OIIE Statement on US politics
At this time, it is vital to acknowledge the impact of politics on the reported increase
of hate crimes and bias incidents happening across our nation. We understand how passionately
we all feel at this very charged time. TU encourages discourse, conversation and space
for having dialogue around beliefs and opinions. When in these spaces, please know
that language that supports hate and bias does not add to the discussion, but rather
it limits it. As a member of the TU community, there are resources available to help
have a challenging conversation between family, friends, professors and others. Communication
is vital during this time, and please do not hesitate to reach out to us as we are
here to help.
TU strives to create a learning environment that is inclusive of diverse groups, ideas,
and opinions and that is sensitive to individual rights of expression. The University
promotes a campus community that allows for understanding and civility among those
living, working, teaching, learning, and studying, while discussing, discovering,
and debating different viewpoints.
Acts of destruction or violence which are motivated by animosity against a person
or group because of race, color, religion, sexual orientation, gender, disability,
national origin, or homelessness, or which infringe on the rights and freedom of others
will not be tolerated at TU. The University will investigate and respond to all reports
of hate crimes and bias incidents.
Education Resources and Opportunities
The Alternative Resolution Process (ARP) provides students and student groups with a pathway to resolving interpersonal
conflict and empowers all parties to participate fully in the accountability process.
When students agree to participate in an ARP, they engage in dialogue about the harm
that has been caused, the impact of that harm, and what needs to be done to repair
the harm. The ARP is designed using a restorative philosophy which supports accountability
that is formulated WITH involved parties.
To foster a safe and inclusive campus, the University will investigate all incidents
motivated by bias. In order to prompt an investigation, the incident must be reported.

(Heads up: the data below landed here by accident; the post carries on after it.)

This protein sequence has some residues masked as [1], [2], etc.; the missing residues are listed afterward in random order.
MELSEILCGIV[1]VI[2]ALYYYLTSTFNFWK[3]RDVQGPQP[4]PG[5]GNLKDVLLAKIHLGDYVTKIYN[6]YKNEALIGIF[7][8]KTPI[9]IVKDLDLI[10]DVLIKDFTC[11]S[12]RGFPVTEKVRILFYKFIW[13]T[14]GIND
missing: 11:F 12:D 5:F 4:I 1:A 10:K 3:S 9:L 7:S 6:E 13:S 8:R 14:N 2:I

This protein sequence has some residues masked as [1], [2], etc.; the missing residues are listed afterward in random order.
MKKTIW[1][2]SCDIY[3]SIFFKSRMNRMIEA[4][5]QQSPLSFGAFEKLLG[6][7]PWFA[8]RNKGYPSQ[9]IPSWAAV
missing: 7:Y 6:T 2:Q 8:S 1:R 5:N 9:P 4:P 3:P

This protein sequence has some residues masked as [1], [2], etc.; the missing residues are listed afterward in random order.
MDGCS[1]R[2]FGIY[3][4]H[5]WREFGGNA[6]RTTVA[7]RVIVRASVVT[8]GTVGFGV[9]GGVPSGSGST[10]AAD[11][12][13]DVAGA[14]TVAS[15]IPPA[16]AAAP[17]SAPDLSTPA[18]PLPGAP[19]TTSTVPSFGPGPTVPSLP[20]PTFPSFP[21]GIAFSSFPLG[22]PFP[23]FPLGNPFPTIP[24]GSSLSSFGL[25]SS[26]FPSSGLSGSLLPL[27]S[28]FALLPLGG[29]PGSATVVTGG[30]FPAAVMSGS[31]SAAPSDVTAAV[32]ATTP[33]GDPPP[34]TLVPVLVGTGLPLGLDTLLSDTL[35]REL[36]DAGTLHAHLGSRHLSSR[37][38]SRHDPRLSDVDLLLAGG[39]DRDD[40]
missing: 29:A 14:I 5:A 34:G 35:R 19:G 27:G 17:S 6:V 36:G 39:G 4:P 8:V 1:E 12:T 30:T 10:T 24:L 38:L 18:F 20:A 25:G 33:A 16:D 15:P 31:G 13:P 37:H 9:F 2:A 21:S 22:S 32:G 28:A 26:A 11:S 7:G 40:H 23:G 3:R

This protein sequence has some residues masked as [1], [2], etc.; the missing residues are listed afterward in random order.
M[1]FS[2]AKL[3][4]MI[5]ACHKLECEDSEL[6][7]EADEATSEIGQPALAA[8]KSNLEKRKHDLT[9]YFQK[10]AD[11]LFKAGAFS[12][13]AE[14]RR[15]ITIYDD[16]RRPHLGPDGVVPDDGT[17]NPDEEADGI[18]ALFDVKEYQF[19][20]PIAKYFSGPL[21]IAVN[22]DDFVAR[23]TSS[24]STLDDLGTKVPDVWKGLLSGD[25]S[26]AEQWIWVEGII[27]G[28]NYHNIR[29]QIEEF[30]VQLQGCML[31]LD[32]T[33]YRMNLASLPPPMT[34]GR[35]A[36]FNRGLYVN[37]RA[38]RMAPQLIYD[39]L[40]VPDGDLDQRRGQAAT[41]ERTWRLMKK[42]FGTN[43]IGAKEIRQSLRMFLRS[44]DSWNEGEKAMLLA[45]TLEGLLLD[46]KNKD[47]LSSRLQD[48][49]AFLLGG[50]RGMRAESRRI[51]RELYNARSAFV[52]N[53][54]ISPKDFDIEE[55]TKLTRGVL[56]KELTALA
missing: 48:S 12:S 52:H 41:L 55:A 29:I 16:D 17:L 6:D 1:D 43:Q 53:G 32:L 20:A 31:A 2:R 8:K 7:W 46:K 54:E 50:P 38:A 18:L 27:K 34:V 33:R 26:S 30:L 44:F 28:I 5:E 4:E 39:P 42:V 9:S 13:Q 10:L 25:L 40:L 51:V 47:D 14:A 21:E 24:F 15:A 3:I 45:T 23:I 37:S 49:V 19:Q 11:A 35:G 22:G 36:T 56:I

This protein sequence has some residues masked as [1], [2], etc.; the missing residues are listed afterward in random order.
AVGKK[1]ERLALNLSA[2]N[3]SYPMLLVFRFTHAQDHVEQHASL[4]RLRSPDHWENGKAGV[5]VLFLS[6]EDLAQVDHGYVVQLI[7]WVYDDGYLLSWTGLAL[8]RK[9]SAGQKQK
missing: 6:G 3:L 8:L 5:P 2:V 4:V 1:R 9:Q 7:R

If you have been a victim, or have witnessed or learned of a hate crime or bias incident,
you can file a report using the Hate Crimes and Bias Incident Report Form.
You may also contact the Towson University Police Department for immediate assistance and response at 410-704-4444 or you can contact OIIE via
email BiasResponse AT_TOWSON or phone 410-704-0203 to report a hate crime or bias incident.
For Additional Support
Due to privacy laws, TU is not able to provide the name and specific sanction(s) related
to incidents where an individual is found responsible for violating university policy.
For more information please contact us via email at BiasResponse@towson.edu or phone 410-704-0203.
Hate Crimes and Bias Incidents Reported
The person reporting the incident can expect a confirmation of receipt of their report
within two business days. Once the report is made, a review will begin. The reviewing authority
will be determined by the status of the persons involved as well as the nature and
location of the incident. Investigations might include interviewing all involved parties
and reviewing camera footage.
In cases of hate crimes, individuals can be punished with fines and/or imprisonment.
Felony offenses demonstrated to be motivated by bias are subject to enhanced penalties.
In cases where a student is found responsible of a university policy violation, penalties
may include: educational sanctions, probation, and/or suspension/expulsion. No-contact orders can be requested even if there is no finding of a violation of university policy. Please review the
Code of Student Conduct (PDF) for possible sanctions related to prohibited conduct.
In cases where a faculty or staff member is found responsible for a hate crime or
bias incident, penalties may include transfer, unpaid suspension, or termination.
Any personal information obtained during the course of an investigation of a hate
crime and/or bias incident will be handled with discretion and kept confidential to
the greatest extent possible. At times, administrators or investigating police officers
may need to share information with appropriate parties.
For instance, if the behavior or language in question seems to stem from a misunderstanding or
dispute between students, information may be shared with the alleged offender in order
to address the matter expeditiously.
Additionally, the university may respond to the incident with actions including -
but not limited to - campus-wide programming, conversations with student leaders,